This study set out to investigate the lived experience of homelessness in Glasgow. To do so, it focussed on the journeys of participants because journeys can be seen as synonymous with lived experience; they are both things that have to be ‘passed through’. Methods used included Participant Observation, Observation, Interviews, and Walking Interviews. As well as gathering data in relation to ‘life journeys’, day-to-day journeys were explored and participated in providing insight into the everyday reality of homelessness. Where people go, why they go there, how they get there, and how it feels to go can shed light on their lived experience. Analyses of the data are still ongoing but some initial findings relate to the knowledge and skills that are acquired (and required) through experience of homelessness, the bureaucratic organisation of journeys and lived experience, and homelessness as a type of ‘perpetual liminality’.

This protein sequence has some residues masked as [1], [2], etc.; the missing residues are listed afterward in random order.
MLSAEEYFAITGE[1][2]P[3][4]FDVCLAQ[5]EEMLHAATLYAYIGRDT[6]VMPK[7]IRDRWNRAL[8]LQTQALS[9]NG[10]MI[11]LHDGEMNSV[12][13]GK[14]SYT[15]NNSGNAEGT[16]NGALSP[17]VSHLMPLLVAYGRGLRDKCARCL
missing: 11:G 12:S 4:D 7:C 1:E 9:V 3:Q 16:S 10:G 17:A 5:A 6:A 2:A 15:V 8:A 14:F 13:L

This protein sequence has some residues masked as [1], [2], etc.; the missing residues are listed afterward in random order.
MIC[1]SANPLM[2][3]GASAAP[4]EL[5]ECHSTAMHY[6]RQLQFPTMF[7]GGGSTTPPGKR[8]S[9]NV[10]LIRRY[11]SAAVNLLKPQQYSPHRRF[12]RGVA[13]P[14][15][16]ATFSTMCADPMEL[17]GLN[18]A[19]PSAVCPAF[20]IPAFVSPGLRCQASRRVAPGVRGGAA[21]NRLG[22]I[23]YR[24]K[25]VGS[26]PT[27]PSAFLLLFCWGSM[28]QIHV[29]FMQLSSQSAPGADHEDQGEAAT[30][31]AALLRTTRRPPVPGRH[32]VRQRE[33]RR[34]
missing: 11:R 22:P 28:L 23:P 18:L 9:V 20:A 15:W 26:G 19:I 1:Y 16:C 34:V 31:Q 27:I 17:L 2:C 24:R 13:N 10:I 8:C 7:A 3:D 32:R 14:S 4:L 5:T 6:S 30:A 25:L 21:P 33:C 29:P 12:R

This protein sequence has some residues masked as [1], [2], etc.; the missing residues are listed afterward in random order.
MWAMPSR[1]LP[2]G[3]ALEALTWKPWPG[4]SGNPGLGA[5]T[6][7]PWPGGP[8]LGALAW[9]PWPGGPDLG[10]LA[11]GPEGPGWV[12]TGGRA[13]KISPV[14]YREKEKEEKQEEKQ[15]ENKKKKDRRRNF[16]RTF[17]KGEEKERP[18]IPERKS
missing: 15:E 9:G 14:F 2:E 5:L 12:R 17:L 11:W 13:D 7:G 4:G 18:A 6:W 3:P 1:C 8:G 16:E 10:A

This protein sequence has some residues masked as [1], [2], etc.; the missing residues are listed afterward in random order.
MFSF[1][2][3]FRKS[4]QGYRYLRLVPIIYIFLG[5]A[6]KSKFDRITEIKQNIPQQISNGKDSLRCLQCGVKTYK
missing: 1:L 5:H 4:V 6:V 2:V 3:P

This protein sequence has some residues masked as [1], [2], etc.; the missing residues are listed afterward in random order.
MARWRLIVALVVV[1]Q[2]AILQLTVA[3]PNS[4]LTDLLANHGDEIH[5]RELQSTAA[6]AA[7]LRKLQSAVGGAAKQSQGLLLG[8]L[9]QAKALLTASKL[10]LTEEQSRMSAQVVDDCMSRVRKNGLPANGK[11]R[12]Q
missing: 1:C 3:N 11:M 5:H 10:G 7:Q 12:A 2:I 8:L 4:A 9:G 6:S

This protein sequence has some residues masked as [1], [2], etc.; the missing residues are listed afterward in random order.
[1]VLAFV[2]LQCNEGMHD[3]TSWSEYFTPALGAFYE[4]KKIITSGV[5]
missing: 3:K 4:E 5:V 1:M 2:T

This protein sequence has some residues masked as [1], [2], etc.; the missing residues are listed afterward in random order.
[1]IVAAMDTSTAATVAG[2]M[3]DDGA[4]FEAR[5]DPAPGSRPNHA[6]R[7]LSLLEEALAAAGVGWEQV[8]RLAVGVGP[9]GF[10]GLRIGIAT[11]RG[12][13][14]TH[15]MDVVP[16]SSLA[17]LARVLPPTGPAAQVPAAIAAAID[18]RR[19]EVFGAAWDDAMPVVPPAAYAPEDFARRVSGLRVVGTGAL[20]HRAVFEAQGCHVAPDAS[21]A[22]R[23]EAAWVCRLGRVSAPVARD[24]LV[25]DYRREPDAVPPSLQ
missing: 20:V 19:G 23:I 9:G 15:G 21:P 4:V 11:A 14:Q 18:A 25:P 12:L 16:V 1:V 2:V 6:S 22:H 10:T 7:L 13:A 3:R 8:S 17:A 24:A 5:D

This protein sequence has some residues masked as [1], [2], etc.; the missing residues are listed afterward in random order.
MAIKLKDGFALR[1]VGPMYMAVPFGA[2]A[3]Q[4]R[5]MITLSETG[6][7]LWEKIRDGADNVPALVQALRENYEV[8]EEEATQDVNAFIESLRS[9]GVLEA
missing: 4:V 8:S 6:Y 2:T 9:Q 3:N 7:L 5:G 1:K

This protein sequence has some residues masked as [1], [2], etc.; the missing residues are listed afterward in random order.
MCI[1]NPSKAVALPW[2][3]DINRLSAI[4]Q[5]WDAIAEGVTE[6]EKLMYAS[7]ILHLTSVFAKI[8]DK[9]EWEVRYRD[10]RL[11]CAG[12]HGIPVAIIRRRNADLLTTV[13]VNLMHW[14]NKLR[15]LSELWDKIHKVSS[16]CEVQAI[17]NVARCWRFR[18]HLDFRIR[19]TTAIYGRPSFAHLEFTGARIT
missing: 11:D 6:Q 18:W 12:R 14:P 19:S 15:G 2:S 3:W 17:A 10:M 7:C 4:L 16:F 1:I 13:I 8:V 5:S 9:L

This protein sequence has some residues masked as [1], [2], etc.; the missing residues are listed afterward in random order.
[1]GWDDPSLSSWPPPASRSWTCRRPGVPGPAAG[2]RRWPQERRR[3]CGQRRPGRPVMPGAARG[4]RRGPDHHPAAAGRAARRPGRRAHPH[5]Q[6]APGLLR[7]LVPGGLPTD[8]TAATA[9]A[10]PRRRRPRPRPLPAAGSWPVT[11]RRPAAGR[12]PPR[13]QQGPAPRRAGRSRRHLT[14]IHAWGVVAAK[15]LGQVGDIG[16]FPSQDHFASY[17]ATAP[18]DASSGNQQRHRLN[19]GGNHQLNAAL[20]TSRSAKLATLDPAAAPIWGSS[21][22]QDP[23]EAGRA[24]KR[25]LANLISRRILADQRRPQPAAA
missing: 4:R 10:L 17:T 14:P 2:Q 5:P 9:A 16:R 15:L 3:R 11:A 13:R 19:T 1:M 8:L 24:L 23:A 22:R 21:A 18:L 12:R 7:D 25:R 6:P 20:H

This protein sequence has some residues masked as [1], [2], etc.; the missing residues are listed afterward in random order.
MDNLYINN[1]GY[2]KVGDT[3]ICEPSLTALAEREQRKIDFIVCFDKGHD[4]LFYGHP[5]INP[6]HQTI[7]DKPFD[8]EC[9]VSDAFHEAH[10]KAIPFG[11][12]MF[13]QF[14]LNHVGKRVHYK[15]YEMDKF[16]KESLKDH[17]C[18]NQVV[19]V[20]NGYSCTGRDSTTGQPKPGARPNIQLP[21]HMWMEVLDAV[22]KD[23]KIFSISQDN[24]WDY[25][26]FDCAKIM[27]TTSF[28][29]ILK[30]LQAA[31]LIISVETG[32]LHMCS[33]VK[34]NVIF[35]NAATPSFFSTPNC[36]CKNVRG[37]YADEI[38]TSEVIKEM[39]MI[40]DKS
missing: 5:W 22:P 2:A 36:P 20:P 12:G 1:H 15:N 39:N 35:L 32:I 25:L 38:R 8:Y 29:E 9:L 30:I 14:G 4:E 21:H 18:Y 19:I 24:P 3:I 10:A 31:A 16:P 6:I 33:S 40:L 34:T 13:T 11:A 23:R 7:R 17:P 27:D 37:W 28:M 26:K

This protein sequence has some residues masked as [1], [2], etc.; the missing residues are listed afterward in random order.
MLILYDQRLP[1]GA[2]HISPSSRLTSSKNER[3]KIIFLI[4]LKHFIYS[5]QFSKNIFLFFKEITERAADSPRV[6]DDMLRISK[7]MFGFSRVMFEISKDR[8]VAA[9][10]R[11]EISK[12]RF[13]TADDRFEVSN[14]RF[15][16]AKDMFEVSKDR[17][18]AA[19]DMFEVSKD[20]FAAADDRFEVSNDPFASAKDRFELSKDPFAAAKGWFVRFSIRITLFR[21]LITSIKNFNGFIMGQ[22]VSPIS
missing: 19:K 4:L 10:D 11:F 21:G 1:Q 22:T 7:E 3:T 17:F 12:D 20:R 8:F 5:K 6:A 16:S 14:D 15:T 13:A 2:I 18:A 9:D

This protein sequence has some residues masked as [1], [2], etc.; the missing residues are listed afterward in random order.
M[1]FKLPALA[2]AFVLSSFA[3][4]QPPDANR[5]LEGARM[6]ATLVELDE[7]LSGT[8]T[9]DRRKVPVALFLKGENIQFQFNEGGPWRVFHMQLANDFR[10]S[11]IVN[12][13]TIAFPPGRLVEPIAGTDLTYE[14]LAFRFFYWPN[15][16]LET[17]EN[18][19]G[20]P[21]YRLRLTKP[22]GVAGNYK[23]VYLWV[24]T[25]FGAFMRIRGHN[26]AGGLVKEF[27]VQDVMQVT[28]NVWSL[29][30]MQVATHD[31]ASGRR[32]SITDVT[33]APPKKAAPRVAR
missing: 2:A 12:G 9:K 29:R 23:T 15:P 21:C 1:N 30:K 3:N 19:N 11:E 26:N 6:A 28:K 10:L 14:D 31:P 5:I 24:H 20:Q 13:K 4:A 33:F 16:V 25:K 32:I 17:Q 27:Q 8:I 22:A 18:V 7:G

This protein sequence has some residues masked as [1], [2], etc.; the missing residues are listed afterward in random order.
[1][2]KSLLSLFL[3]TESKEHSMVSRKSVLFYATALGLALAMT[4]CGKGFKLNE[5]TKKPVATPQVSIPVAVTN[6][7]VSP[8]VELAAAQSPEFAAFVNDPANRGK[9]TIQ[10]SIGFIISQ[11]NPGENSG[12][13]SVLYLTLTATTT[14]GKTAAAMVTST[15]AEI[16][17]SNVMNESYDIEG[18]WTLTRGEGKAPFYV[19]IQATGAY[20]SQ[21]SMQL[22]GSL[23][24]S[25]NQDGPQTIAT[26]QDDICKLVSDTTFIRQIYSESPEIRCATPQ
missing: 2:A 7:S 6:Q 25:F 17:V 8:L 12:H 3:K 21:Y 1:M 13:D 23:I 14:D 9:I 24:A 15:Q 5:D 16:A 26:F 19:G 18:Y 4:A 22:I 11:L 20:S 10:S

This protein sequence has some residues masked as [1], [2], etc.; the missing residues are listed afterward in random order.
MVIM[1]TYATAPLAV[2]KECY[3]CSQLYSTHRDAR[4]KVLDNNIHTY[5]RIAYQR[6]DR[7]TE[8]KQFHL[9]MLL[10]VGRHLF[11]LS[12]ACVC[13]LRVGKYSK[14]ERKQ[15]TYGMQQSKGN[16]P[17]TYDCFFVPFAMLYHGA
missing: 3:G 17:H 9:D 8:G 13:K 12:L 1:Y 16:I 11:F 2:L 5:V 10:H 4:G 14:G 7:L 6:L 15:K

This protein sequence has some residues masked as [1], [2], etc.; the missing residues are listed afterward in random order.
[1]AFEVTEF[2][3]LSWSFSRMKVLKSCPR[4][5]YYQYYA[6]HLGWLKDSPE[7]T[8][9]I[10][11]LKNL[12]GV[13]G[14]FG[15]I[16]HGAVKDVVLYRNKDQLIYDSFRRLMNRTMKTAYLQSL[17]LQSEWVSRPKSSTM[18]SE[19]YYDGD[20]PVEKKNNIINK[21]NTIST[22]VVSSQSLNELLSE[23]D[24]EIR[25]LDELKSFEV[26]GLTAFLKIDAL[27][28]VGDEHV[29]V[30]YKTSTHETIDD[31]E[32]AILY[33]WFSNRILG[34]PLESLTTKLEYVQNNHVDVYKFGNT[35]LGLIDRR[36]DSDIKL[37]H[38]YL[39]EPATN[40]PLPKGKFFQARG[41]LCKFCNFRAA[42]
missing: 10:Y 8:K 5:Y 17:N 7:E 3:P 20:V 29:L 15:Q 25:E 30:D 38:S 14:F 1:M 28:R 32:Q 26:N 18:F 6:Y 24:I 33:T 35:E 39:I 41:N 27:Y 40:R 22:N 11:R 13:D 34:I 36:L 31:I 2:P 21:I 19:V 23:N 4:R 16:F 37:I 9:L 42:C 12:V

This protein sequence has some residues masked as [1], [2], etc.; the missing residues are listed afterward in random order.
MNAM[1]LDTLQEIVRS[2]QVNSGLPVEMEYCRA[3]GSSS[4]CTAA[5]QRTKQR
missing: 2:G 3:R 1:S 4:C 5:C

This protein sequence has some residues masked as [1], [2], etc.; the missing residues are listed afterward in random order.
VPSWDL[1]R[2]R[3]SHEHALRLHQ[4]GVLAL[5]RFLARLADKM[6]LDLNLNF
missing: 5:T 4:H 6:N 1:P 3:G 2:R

The Urban Studies Foundation Scholarship
'Are Addiction Services in Glasgow 'Trauma Informed'?: A quantitative and qualitative exploration of services and Practices with Frontline Practitioners', Drug and Alcohol Syposium, The University of Glasgow, December 2014.
'Resilence, Austerity and Homelessness', 13th PASCAL International Conference: Learning Cities 2040, June 2016.
'An Argument for Ethnographic Research on Homelessness', Drug and Alcohol Sumposium, The University of Glasgow, September 2016.
An Introduction to Social Psychology (Open Studies)
The Psychology of Adult Learning (School of Education - GTA)
I have lived in Glasgow for 20 years and, until 2015, worked in Social Work Services (Addiction). I completed my MSc in Drug and Alcohol Studies at the University of Glasgow in 2014 and subsequently decided to study for a PhD.